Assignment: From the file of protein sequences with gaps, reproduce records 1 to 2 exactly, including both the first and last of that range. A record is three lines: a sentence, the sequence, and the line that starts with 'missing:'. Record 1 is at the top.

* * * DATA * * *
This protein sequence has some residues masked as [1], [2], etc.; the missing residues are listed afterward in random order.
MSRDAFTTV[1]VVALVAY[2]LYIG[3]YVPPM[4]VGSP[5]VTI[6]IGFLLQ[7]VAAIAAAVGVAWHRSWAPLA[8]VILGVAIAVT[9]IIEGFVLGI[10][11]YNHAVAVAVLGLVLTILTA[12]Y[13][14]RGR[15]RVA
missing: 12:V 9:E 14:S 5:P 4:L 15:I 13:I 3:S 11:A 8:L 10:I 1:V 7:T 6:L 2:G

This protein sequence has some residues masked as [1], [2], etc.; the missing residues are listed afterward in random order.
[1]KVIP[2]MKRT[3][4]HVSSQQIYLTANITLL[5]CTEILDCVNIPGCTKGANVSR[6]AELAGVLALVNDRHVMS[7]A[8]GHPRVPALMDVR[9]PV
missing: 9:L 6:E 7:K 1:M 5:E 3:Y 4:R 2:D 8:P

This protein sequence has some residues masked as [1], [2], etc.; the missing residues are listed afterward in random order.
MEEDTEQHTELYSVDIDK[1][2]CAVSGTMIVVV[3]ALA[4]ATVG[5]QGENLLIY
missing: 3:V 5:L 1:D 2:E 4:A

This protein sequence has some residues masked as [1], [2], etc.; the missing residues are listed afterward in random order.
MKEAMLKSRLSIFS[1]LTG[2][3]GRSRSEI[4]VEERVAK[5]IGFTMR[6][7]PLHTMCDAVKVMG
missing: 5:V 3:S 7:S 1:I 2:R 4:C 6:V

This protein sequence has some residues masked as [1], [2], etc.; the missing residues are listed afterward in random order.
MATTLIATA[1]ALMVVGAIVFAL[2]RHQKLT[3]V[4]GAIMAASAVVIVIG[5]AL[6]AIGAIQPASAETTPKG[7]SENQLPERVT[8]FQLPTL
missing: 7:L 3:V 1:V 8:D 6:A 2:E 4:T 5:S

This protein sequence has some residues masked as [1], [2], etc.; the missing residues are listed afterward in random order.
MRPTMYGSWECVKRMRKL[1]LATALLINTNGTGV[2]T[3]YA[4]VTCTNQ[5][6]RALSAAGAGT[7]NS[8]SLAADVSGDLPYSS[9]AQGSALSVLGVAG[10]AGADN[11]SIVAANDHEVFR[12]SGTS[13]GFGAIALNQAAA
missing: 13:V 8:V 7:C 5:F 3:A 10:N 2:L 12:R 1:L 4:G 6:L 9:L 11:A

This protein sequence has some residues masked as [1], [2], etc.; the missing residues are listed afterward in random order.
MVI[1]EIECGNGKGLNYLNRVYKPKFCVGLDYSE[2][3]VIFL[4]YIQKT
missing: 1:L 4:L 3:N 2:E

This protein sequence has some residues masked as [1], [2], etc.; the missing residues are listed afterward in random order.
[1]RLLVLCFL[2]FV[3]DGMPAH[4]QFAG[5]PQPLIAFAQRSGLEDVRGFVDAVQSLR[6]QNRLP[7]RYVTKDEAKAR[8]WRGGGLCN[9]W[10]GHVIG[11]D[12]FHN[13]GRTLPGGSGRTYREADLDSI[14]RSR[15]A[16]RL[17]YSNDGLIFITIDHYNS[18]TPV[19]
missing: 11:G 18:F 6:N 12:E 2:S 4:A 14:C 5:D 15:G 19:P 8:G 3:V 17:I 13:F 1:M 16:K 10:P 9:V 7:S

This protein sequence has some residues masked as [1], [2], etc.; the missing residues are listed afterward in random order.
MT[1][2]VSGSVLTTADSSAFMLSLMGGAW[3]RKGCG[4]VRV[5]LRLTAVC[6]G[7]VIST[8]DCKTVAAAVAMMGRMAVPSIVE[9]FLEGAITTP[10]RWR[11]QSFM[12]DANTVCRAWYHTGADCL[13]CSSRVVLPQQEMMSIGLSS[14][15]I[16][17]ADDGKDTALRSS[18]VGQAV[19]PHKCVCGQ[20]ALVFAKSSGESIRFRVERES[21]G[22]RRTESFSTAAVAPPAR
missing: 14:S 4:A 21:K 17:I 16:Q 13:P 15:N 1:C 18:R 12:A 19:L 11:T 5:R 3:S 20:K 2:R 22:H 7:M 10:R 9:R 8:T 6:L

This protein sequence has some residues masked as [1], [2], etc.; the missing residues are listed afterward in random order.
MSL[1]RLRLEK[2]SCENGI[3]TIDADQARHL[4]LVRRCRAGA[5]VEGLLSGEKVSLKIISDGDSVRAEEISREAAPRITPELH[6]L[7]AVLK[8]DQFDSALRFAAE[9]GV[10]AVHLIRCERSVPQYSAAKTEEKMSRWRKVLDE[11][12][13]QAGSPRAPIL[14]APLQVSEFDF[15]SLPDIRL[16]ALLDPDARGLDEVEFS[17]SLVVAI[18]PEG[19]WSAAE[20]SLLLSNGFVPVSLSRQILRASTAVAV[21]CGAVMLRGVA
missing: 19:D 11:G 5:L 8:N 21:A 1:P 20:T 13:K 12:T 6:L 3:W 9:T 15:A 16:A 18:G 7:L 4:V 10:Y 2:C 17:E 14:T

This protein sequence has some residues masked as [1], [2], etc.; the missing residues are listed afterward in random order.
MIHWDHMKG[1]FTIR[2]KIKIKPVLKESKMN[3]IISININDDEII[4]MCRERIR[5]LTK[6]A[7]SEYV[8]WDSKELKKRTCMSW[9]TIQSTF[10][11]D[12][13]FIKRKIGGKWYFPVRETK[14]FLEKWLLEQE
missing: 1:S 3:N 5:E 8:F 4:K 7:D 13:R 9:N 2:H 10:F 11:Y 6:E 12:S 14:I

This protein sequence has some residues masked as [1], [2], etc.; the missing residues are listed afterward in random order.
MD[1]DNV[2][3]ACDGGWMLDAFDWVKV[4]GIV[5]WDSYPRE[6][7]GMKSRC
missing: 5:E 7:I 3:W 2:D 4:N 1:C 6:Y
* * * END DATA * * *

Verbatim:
This protein sequence has some residues masked as [1], [2], etc.; the missing residues are listed afterward in random order.
MSRDAFTTV[1]VVALVAY[2]LYIG[3]YVPPM[4]VGSP[5]VTI[6]IGFLLQ[7]VAAIAAAVGVAWHRSWAPLA[8]VILGVAIAVT[9]IIEGFVLGI[10][11]YNHAVAVAVLGLVLTILTA[12]Y[13][14]RGR[15]RVA
missing: 12:V 9:E 14:S 5:P 4:L 15:I 13:I 3:S 11:A 8:L 10:I 1:V 7:T 6:L 2:G

This protein sequence has some residues masked as [1], [2], etc.; the missing residues are listed afterward in random order.
[1]KVIP[2]MKRT[3][4]HVSSQQIYLTANITLL[5]CTEILDCVNIPGCTKGANVSR[6]AELAGVLALVNDRHVMS[7]A[8]GHPRVPALMDVR[9]PV
missing: 9:L 6:E 7:K 1:M 5:E 3:Y 4:R 2:D 8:P